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The Tea Party Has Already Won The Tea Party Has Already Won

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Politics

The Tea Party Has Already Won

Conservative challengers may lose every Republican primary in 2014. Here's why it doesn't really matter.

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(Andrew Burton/Getty Images)

Seven tea party challengers are running against Republican incumbents in next year's Senate primaries, and it's entirely possible that every last one of them will lose.

But it doesn't really matter: The tea party has already won.

 

Though the movement's candidates are underdogs in most of the 2014 contests against the Republican establishment, the mere fear of conservative challengers has the grassroots chalking up victory after victory on Capitol Hill.

The tea party shut down the government over Obamacare, put immigration reform on life support, and is holding the farm bill hostage over food stamps. Hard-liners long ago torpedoed hopes of a "grand bargain" over the budget and debt limit. And in a sign that budget compromise with Democrats continues to be verboten, conservative groups from Heritage Action to FreedomWorks were rejecting a deal between Democratic Sen. Patty Murray and Republican Rep. Paul Ryan Tuesday -- before it was even announced.

So even if Republicans facing primary challengers from the right are not in real danger, their rivals will keep bringing the heat, scrambling the potential for deals by a Congress already making history for doing so little.

 

"The tea party has racked up important victories electorally but also ideologically, and that pressure on establishment Republicans will continue," said James Hartman, a Louisiana-based political consultant advising tea party-backed congressional candidate Rob Maness. "The compromises being blocked are absolutely favorable in terms of public policy. No, we don't want tax increases. No, we don't want Obamacare."

The battle for the heart and soul of the Republican Party expanded in the past week to include challenges against Mississippi Sen. Thad Cochran and Texas Sen. John Cornyn, bringing the total of GOP senators facing primary opponents to seven. All of the incumbents are favored to beat their opponents. But that doesn't mean they're free to cut any deals across the aisle; doing so would be risky in a highly polarized political climate that sees compromise as betrayal.

"Members of Congress are risk averse, and if they can avoid getting attention from the bullies, they will," said Republican consultant John Feehery, a former Capitol Hill staffer.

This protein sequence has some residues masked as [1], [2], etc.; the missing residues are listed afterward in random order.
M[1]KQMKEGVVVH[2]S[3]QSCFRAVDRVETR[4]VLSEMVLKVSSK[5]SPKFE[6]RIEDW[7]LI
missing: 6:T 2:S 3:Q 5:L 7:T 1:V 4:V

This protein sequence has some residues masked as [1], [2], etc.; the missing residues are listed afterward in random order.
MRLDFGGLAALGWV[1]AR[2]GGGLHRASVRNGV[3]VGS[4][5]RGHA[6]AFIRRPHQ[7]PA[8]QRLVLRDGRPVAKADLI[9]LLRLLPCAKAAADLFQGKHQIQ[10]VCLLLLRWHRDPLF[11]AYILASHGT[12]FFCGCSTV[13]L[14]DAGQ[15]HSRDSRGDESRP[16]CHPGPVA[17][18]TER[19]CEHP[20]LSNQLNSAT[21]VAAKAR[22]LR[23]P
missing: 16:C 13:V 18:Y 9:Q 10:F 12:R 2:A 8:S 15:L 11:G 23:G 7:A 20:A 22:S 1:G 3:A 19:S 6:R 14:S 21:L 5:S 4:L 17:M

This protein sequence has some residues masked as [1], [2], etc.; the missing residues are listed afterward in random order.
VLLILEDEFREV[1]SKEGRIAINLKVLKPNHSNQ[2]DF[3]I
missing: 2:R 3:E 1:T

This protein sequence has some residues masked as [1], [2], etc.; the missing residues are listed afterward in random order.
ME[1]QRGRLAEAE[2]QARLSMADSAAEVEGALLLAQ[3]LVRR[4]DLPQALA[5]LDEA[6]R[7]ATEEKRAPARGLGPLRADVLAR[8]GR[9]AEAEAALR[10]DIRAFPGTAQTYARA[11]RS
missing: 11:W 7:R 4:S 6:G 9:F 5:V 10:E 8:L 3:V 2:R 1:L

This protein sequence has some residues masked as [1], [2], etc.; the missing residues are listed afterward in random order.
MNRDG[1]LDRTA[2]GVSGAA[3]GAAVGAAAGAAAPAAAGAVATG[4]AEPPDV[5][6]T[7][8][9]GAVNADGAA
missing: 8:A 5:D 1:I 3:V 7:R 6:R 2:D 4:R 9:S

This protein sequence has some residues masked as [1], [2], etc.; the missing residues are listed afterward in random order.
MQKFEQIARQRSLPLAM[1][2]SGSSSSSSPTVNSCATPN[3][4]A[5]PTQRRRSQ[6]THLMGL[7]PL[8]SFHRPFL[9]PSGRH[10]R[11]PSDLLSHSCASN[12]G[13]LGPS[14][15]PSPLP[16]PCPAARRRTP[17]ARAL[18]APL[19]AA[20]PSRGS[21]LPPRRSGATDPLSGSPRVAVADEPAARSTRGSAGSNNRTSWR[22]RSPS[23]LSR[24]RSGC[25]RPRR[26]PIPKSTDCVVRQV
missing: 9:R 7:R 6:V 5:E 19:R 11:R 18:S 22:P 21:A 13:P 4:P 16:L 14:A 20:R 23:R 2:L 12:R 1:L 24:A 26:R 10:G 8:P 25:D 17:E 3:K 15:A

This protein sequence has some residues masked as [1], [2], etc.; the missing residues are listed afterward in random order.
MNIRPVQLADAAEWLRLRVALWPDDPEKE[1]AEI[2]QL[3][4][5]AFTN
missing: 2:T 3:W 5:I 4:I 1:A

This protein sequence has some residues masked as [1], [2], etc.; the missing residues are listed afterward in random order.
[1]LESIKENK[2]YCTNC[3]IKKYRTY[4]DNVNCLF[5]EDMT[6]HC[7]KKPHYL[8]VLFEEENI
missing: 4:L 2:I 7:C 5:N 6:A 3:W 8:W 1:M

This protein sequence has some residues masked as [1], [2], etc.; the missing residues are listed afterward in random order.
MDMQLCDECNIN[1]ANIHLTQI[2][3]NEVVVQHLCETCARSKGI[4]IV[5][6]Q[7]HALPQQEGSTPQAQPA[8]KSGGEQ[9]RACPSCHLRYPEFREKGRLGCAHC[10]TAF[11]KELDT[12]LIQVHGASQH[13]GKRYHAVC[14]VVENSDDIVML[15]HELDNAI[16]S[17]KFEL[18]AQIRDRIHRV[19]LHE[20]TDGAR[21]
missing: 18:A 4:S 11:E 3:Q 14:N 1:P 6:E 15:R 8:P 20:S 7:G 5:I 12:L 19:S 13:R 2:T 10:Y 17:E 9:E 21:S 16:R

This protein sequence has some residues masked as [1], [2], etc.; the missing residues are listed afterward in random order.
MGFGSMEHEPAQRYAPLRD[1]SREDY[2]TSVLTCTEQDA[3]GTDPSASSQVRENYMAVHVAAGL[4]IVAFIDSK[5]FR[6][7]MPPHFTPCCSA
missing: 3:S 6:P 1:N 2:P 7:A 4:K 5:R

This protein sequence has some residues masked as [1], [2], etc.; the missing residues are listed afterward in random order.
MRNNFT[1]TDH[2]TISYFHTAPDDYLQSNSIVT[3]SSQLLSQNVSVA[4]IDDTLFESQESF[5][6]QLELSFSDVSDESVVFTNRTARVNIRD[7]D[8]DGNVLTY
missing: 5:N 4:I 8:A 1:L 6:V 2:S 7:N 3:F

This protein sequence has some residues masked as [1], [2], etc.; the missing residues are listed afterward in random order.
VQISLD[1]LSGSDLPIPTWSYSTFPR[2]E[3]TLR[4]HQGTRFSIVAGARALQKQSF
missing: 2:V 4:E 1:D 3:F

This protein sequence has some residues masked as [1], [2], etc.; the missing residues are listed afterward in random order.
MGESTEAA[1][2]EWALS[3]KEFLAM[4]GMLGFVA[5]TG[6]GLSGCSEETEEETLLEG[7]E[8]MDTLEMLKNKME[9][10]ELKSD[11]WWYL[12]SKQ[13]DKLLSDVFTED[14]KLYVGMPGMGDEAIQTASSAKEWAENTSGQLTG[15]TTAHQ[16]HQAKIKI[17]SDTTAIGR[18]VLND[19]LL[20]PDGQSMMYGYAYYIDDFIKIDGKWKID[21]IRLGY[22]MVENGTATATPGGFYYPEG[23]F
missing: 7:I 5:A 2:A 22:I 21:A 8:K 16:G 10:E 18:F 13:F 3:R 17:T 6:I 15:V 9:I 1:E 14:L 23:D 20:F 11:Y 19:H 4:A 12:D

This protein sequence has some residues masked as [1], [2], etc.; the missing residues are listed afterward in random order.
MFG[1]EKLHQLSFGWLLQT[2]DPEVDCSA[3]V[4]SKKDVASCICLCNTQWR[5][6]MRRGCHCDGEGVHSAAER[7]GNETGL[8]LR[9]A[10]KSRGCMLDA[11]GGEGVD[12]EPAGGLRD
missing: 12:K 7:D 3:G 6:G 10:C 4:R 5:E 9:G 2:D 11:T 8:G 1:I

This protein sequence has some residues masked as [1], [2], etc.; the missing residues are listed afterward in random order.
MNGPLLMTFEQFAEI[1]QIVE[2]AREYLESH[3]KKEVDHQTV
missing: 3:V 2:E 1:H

Former Minnesota Sen. Norm Coleman, chairman of the board of the pro-immigration reform America Action Network, says he doesn't see any Republican senators in jeopardy. But he acknowledged that what he called the "fringe of the tea party" will make it extremely difficult to reach agreements on a pathway to citizenship and other issues.

 

"Elements within the tea party are definitely pushing Republicans to the right really hard and pushing a purist approach," he said. "If folks are saying 'don't compromise,' that obviously makes it harder to find common ground."

Some of the Republican insurgents, including House candidate Bryan Smith in Idaho and Senate candidates Chris McDaniel in Mississippi and Matt Bevin in Kentucky, were already calling on members to reject a budget deal to keep the government open after Jan. 15 -- before the agreement was finalized. Their objection is that it would eliminate some of the spending cuts that were mandatory under the so-called sequester.

"The Ryan-Murray deal is a complete abdication of Washington's governing responsibility," said McDaniel, who announced his challenge to Cochran last week. This kind of incendiary rhetoric makes it harder for members to reach even a short-term agreement.

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Anti-tax crusader Grover Norquist called the sequester "the great accomplishment of the tea party movement" on Twitter – a sign, he said, that the tea party has succeeded in changing the culture in Washington and beyond.

"Earmarks were previously viewed as a sign of virility and power," he added in an email. "They are now viewed as akin to shoplifting. That cultural shift in the GOP caucus is enduring."

While conservative rivals will keep Republican incumbents on their heels, Brian Walsh, a former spokesman for the National Republican Senatorial Committee, said the primaries will ultimately strengthen the party.

"I think the lesson everyone drew the last two cycles is that Republican incumbents can't take anything for granted," he said. "To the extent that they win those primaries and fend off those attacks, the stronger the party will be in the future."

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